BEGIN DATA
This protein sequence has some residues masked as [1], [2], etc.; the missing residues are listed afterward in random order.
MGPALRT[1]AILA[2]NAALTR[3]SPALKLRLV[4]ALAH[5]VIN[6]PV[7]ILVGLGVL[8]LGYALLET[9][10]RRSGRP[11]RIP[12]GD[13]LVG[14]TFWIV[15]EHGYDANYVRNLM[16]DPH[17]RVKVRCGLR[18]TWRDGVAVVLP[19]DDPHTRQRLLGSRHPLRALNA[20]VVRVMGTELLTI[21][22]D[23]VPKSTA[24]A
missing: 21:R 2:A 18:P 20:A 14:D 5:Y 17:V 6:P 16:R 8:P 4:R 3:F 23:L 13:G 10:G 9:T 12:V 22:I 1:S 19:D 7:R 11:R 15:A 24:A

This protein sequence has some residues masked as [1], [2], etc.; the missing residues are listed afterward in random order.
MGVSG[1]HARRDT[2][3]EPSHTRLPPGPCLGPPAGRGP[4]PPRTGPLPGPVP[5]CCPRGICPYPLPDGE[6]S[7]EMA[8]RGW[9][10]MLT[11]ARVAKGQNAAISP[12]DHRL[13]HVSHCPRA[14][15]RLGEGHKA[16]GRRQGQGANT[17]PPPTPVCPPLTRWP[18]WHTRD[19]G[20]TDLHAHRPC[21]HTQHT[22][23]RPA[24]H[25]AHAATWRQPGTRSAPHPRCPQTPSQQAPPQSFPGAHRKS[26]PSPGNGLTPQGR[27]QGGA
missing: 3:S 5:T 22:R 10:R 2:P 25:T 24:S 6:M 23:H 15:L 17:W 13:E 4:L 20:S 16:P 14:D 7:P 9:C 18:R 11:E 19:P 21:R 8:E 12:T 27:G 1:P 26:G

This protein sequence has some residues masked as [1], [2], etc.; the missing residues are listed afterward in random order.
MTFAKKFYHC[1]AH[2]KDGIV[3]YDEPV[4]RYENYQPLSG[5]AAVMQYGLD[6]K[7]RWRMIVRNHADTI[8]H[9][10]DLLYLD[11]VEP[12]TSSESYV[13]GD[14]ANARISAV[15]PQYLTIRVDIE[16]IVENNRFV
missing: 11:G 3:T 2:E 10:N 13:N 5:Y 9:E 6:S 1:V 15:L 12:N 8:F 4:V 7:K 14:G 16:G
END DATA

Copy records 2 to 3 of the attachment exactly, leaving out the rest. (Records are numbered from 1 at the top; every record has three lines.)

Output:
This protein sequence has some residues masked as [1], [2], etc.; the missing residues are listed afterward in random order.
MGVSG[1]HARRDT[2][3]EPSHTRLPPGPCLGPPAGRGP[4]PPRTGPLPGPVP[5]CCPRGICPYPLPDGE[6]S[7]EMA[8]RGW[9][10]MLT[11]ARVAKGQNAAISP[12]DHRL[13]HVSHCPRA[14][15]RLGEGHKA[16]GRRQGQGANT[17]PPPTPVCPPLTRWP[18]WHTRD[19]G[20]TDLHAHRPC[21]HTQHT[22][23]RPA[24]H[25]AHAATWRQPGTRSAPHPRCPQTPSQQAPPQSFPGAHRKS[26]PSPGNGLTPQGR[27]QGGA
missing: 3:S 5:T 22:R 10:R 2:P 25:T 24:S 6:M 23:H 15:L 17:W 13:E 4:L 20:S 16:P 14:D 7:P 9:C 18:R 11:E 19:P 21:R 8:E 12:T 27:G 1:P 26:G

This protein sequence has some residues masked as [1], [2], etc.; the missing residues are listed afterward in random order.
MTFAKKFYHC[1]AH[2]KDGIV[3]YDEPV[4]RYENYQPLSG[5]AAVMQYGLD[6]K[7]RWRMIVRNHADTI[8]H[9][10]DLLYLD[11]VEP[12]TSSESYV[13]GD[14]ANARISAV[15]PQYLTIRVDIE[16]IVENNRFV
missing: 11:G 3:T 2:E 10:N 13:N 5:Y 9:E 6:S 1:V 15:L 12:N 8:F 4:V 7:K 14:G 16:G